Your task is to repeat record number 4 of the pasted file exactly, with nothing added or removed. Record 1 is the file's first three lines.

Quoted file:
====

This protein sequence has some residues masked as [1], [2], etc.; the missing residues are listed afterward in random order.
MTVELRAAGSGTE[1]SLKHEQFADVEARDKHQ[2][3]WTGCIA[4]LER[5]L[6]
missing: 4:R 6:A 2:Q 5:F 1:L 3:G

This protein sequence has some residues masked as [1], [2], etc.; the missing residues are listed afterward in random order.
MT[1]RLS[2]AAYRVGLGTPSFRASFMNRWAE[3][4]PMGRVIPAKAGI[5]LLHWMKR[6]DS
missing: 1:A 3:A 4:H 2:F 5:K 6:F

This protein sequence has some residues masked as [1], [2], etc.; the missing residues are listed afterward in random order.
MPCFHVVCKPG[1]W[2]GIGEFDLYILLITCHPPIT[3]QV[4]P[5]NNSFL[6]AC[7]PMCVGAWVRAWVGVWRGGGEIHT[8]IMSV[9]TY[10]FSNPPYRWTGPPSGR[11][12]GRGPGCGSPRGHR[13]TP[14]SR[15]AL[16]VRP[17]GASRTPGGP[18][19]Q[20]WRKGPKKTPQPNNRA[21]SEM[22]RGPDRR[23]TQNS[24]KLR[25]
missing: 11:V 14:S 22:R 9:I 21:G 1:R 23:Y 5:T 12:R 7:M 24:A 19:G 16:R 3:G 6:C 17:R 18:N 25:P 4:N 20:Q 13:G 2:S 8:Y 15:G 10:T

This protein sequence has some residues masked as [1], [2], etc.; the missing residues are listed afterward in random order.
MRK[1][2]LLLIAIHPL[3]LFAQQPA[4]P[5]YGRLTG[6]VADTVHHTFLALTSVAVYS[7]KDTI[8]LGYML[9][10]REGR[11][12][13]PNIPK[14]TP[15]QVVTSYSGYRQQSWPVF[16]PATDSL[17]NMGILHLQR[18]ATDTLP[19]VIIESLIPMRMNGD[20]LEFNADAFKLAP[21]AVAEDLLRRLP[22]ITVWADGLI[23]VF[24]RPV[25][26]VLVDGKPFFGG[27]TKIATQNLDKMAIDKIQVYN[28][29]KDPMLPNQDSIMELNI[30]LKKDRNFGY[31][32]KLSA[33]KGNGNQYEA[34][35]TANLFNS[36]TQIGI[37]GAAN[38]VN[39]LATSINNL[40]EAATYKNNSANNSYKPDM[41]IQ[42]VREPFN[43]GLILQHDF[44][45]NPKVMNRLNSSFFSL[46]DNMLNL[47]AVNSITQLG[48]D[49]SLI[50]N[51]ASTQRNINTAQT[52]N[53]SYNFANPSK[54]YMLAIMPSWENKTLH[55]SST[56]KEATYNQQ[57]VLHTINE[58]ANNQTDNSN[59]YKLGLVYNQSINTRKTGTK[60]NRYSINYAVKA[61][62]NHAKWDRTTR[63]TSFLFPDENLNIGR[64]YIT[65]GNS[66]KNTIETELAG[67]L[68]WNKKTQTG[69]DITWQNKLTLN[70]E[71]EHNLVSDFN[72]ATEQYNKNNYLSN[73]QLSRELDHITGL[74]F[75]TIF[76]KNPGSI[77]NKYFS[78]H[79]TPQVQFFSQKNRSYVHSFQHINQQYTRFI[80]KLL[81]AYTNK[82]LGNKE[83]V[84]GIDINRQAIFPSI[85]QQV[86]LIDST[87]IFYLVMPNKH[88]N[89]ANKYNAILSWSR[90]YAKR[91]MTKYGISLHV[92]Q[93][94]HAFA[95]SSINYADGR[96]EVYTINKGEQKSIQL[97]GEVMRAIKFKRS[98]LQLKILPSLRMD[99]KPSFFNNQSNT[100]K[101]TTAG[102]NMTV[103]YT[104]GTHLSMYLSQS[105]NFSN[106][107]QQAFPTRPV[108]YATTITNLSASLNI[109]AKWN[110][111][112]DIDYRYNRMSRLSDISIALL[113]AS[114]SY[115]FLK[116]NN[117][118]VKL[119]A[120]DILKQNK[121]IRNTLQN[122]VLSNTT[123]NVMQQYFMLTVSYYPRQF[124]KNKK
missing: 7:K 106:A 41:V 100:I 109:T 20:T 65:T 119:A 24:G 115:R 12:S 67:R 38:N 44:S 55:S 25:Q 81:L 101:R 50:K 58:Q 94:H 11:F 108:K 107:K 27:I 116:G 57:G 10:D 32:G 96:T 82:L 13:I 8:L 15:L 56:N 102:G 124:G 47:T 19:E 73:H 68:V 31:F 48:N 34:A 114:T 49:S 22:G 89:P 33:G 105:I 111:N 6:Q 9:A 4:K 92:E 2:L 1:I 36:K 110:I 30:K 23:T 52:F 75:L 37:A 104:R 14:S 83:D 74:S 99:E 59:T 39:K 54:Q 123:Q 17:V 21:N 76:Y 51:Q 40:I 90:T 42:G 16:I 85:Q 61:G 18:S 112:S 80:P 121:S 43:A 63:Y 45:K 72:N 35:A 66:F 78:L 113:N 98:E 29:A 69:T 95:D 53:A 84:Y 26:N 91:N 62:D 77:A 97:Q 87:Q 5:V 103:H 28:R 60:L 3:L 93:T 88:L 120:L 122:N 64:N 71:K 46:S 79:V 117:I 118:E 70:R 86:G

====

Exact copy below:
This protein sequence has some residues masked as [1], [2], etc.; the missing residues are listed afterward in random order.
MRK[1][2]LLLIAIHPL[3]LFAQQPA[4]P[5]YGRLTG[6]VADTVHHTFLALTSVAVYS[7]KDTI[8]LGYML[9][10]REGR[11][12][13]PNIPK[14]TP[15]QVVTSYSGYRQQSWPVF[16]PATDSL[17]NMGILHLQR[18]ATDTLP[19]VIIESLIPMRMNGD[20]LEFNADAFKLAP[21]AVAEDLLRRLP[22]ITVWADGLI[23]VF[24]RPV[25][26]VLVDGKPFFGG[27]TKIATQNLDKMAIDKIQVYN[28][29]KDPMLPNQDSIMELNI[30]LKKDRNFGY[31][32]KLSA[33]KGNGNQYEA[34][35]TANLFNS[36]TQIGI[37]GAAN[38]VN[39]LATSINNL[40]EAATYKNNSANNSYKPDM[41]IQ[42]VREPFN[43]GLILQHDF[44][45]NPKVMNRLNSSFFSL[46]DNMLNL[47]AVNSITQLG[48]D[49]SLI[50]N[51]ASTQRNINTAQT[52]N[53]SYNFANPSK[54]YMLAIMPSWENKTLH[55]SST[56]KEATYNQQ[57]VLHTINE[58]ANNQTDNSN[59]YKLGLVYNQSINTRKTGTK[60]NRYSINYAVKA[61][62]NHAKWDRTTR[63]TSFLFPDENLNIGR[64]YIT[65]GNS[66]KNTIETELAG[67]L[68]WNKKTQTG[69]DITWQNKLTLN[70]E[71]EHNLVSDFN[72]ATEQYNKNNYLSN[73]QLSRELDHITGL[74]F[75]TIF[76]KNPGSI[77]NKYFS[78]H[79]TPQVQFFSQKNRSYVHSFQHINQQYTRFI[80]KLL[81]AYTNK[82]LGNKE[83]V[84]GIDINRQAIFPSI[85]QQV[86]LIDST[87]IFYLVMPNKH[88]N[89]ANKYNAILSWSR[90]YAKR[91]MTKYGISLHV[92]Q[93][94]HAFA[95]SSINYADGR[96]EVYTINKGEQKSIQL[97]GEVMRAIKFKRS[98]LQLKILPSLRMD[99]KPSFFNNQSNT[100]K[101]TTAG[102]NMTV[103]YT[104]GTHLSMYLSQS[105]NFSN[106][107]QQAFPTRPV[108]YATTITNLSASLNI[109]AKWN[110][111][112]DIDYRYNRMSRLSDISIALL[113]AS[114]SY[115]FLK[116]NN[117][118]VKL[119]A[120]DILKQNK[121]IRNTLQN[122]VLSNTT[123]NVMQQYFMLTVSYYPRQF[124]KNKK
missing: 7:K 106:A 41:V 100:I 109:T 20:T 65:T 119:A 24:G 115:R 12:S 67:R 38:N 44:S 55:S 25:Q 81:L 101:R 50:K 58:Q 94:H 11:F 108:K 107:K 27:I 116:G 57:G 10:D 32:G 96:T 82:L 13:I 8:L 15:L 56:N 102:G 124:G 47:T 19:E 73:H 68:V 31:F 48:N 34:A 114:T 49:S 22:G 89:P 33:G 105:I 111:N 6:Q 9:A 4:K 92:E 2:L 1:I 36:K 110:I 30:K 23:T 52:F 75:L 37:A 104:R 14:S 83:D 74:S 99:E 59:T 39:K 54:Q 123:Q 17:V 21:N 76:Y 51:Q 40:I 90:T 42:G 16:I 85:Q 61:G 18:S 112:S 80:P 121:S 43:A 63:Y 45:K 72:N 35:A 66:F 78:L 113:N 98:E 29:A 69:T 95:D 53:A 84:Y 26:N 91:N 62:D 77:A 97:Q 87:Q 5:V 103:H 28:R 60:L 3:L 93:T 88:L 120:L 122:N 64:N 71:K 46:S 79:V 117:I 118:E 70:R 86:G